Overall in the end Saltwater Brewery seems to be a genuinely honest company when it comes to their concerns of the environment. Ever since their founding they have been donating to charities to help preserve Florida’s oceans. All throughout their website they have themes of conservation, green, and ocean imagery. All in all the company is honest and genuine when it comes to the topics of conservation and plastics.

A Plastic-Free Lifestyle

As an American it is rather difficult at times to live a sustainable lifestyle. In order to live a more plastic-free lifestyle, things off the top of my head that I am willing to change are personal care containers such as soap and toothpaste. If I was also able to find compostable versions of cups or utensils then I would not feel as guilty when tossing them in the trash, knowing at least even if they end up in a landfill that they will just break down into the soil. 

After reading Beth Terry’s book: Plastic-Free: How I Kicked the Plastic Habit and How You Can Too, I made a chart of plastic based items that I found and mostly used that could be replaced by sustainable/non-plastic options. However before going over what I could replace there are some items that cannot be replaced, such as plastic shells for objects such as keyboards and laptops. Plastic in these items is just too necessary, for it provides a strong option for protection alongside it is cheap so it keeps the prices of our electronics down. Regarding the items I found that I could replace is chewable toothpaste, boxed water, compostable cups, and powdered detergent.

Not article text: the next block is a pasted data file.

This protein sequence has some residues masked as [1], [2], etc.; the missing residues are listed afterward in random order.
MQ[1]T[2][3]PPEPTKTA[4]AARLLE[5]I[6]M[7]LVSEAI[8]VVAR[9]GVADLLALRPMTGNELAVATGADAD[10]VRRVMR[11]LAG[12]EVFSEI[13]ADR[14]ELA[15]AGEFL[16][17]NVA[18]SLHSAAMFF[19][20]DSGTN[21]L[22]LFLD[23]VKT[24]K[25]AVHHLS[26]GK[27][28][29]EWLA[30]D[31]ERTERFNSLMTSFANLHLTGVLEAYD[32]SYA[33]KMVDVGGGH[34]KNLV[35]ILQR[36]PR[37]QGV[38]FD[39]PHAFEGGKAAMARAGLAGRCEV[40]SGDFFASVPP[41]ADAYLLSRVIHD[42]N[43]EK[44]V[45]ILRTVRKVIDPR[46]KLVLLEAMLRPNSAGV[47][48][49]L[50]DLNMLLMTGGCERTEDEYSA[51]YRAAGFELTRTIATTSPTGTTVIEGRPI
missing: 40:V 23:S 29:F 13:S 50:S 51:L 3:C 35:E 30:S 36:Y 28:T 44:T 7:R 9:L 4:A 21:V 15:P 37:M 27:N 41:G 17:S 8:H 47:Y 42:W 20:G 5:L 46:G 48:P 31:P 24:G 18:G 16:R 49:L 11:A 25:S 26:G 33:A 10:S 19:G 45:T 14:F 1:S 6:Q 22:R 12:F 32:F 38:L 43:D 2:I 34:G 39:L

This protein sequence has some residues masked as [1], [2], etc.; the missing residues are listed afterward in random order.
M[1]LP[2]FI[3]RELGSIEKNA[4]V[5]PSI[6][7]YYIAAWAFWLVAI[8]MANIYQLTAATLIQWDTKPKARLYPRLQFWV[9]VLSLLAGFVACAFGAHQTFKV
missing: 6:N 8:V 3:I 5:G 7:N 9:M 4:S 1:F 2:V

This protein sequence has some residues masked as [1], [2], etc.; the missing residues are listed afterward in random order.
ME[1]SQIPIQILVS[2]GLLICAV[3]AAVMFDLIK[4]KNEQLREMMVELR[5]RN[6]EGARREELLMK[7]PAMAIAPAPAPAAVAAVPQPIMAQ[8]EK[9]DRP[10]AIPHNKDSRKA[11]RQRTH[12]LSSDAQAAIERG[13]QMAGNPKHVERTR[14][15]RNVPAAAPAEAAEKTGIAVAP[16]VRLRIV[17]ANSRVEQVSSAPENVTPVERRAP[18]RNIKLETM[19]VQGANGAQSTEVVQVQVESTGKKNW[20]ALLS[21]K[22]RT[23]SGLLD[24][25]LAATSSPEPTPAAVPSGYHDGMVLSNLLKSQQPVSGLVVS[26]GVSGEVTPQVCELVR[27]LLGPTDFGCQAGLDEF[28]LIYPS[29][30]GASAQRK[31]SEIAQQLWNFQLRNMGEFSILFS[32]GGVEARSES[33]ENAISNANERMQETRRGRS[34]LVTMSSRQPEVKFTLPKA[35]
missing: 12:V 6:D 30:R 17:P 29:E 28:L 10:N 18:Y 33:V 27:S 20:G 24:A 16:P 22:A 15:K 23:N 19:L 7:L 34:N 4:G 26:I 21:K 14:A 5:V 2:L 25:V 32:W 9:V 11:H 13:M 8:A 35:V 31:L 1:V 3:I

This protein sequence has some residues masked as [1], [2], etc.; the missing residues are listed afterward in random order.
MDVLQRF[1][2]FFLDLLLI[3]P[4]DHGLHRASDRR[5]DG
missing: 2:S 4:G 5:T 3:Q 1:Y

Now given my current circumstances with what is available to me, and how much money I have available to me I am not able to purchase any of the items I have listed, however I have used many of them before and I can provide the exact same insight as if I was currently using them. In this case I have decided to focus on the chewable toothpaste and boxed water, as they are two of the items that I have personally used before. 

Boxed Water is a weird concept surprisingly, but yet it makes a lot of sense at the same time. When we were in elementary school we were often fed milk in cartons which is not that different from having water in a box. When I used this item in the past the taste of the water was not off, for it just tasted like any other spring water I would get such as Evian or Fiji. However it was satisfying to know that I can just toss this box in my recycling like any other item, but I knew there was absolutely no chance that the plastic contained some wild card item that would not allow it to be recycled. Overall I enjoyed the item, and occasionally find myself buying it alongside the other waters I get, for if you want a sustainable water get Boxed Water. 

Boxed Water Is Better - Charitees

Bite is a brand that produces toothpaste bites that use absolutely zero plastic within them. I found these items very unique because not only does it not use any plastic it also is zero waste, for you are ensured that you will use 100% of the toothpaste that you have, rather than leaving some within the tube. When I used these items I found them very interesting and odd to be chewing on an item that cleans my teeth. I almost felt like a dog chewing on a dental bone! However I quickly got used to the aspect of chewing on my toothpaste, but after it was gone I did not continue to use the item. I liked the toothpaste bites, but they were rather pricey with a one month supply costing $12, and for me I could just go to the store and buy a tube of toothpaste that will last a month or two for $4. 

Naturally Whitening Mint - Bite Toothpaste Bits